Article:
How many of you have ever been called pessimistic or negative? Are you a Negative Ned and Nancy Nay-sayer? Or a Debbie or Donnie Downer?
Something deep within our fallen pessimism tells us that when Jesus says, “A little while, and you will see me” (John 16:16), it’s like a doctor saying, “This will only hurt a little bit.”
We don’t believe it.
We live in a drive-thru world—buying now and paying later. I’ve forgotten what it’s like to watch commercials.
We like hymns with three stanzas, and, thank the coronavirus, Pastor’s sermons are only one page long.
Godly patience is a virtue that we rarely exhibit.
Joseph was betrayed, jailed, and forgotten.
Job, sinner though he was, endured.
The disciples, with Jesus’ body in the tomb, waited.
Those were all “little whiles.”
For Joseph, years. For Job, months. For the disciples, days. All eternal-feeling “little whiles.”
It may have seemed like God was slow to help Joseph. Slow to speak to Job. And even slow to visit and relieve the disciples, but “The Lord is not slow to fulfill his promise as some count slowness, but is patient toward you, not wishing that any should perish, but that all should reach repentance” (2 Peter 3:9).
The Lord remembered Joseph. He—finally—spoke to Job. And Jesus came to His disciples on the evening of that day, as promised.
Despite fear, worries, betrayals, and self-quarantine, Jesus came and stood among them speaking peace into existence as light from darkness.
Since then, the Church endures her “little whiles.”
When are yours? They don’t have to be virus-related.
Slow internet? When you have to repeat yourself? When a child won’t nap?
When do you shut the door, as the disciples did, in fear? From your spouse, from your family, from your friends, from your children? When do you hide?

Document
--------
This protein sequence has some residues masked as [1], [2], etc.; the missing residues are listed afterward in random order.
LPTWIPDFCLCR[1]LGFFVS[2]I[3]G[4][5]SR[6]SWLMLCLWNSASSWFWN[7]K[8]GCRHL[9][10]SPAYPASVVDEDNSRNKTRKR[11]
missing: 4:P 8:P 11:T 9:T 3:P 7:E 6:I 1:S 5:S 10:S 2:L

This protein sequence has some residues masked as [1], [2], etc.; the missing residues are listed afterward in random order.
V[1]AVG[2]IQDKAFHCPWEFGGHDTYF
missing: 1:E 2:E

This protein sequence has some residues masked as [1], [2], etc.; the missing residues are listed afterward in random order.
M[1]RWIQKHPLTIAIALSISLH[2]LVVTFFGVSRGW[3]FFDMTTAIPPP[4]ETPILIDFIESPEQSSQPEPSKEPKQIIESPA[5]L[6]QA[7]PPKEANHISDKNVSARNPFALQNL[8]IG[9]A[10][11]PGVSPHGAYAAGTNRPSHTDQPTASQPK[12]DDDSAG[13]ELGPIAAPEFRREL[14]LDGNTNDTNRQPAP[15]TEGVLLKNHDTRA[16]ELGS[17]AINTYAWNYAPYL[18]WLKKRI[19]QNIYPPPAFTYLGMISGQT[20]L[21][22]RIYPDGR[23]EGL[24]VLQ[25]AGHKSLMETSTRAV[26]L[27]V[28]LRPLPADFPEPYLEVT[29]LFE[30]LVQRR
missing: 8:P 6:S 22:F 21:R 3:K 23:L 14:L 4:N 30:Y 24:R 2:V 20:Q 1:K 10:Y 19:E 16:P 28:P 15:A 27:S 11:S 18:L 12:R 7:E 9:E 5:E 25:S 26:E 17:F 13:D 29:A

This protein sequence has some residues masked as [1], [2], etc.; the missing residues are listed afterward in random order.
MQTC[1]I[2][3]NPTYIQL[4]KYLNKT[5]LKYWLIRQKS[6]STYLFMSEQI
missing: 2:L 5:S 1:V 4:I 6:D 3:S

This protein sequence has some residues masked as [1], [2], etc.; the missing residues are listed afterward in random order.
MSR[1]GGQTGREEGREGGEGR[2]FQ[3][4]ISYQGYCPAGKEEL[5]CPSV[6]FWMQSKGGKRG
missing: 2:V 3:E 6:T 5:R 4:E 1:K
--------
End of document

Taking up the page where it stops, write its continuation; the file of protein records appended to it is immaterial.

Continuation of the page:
We usually handle the initial onslaught of evil—the devil, the world, and our flesh—fairly well.
Our faith is trained. We pray and hope. Good!
But when the “while” part of the “little while” settles in, when we realize that we might have to live with this, with suffering, with consequences, limitations, broken trust, and maybe even a sad future, we get scared.
Ask the widows. Ask those in prison.
Ask the parents of hospitalized children.
We experience the broken and dying aspects of life.
But do we know that the world is broken and dying because it is at enmity with God?
Inmates know this. And widows. And the cancer ward.
Joseph—and Job—and the disciples—these all learned to hope in the Word and promises of God.
“Lo, I am with you always, to the end of the age” (Matthew 28:20), Jesus says.
And it’s as if He says, “I’m with you in the little whiles and the long little whiles. You will see Me again. I’m coming back. I’ll keep My Word. Believe in Me unto life everlasting.”
We know that Jesus says, “…A little while, and you will see me” (John 16:16).
We must wait.
But the only way to wait is to be ready.
“Wait for the Lord; be strong, and let your heart take courage; wait for the Lord!” (Psalm 27:14).
He comes to you by means—proclaimed, poured, and given and shed. That you would be comforted.
You (or your children or your spouse) may suffer for the rest of your life. You have peace here and now in the forgiveness of sins, the resurrection of the body, and the life everlasting.
You may lack. You may doubt. You may fear.
But the perfect love of God casts out our fear.
When you sit before the Lord, your cup runneth over.
You have no lack.
St. Paul says it this way: “Suffering produces endurance, and endurance produces character, and character produces hope, and hope does not put us to shame, because God’s love has been poured into our hearts through the Holy Spirit who has been given to us” (Romans 5:3-5) [in Holy Baptism].
So we rejoice. And and endure. And wait in the Lord.
Patience is a gift from God, a fruit of the Spirit that abides in the Christian.
It’s part of the good conscience that God gives His children.
Part of the clean heart that God creates in us.
Wait on the Lord and His promises.
And not yourself.
What Jesus says is true: “You have sorrow now, but I will see you again, and your hearts will rejoice, and no one will take your joy from you” (John 16:21).
So we pray, “Come Lord Jesus.”
We wait for the Lord.
And we live for our neighbor.
In Jesus’ name, Amen!
Easter 4 (Jubilate), 2020
Rev. Benjamin Tyler Holt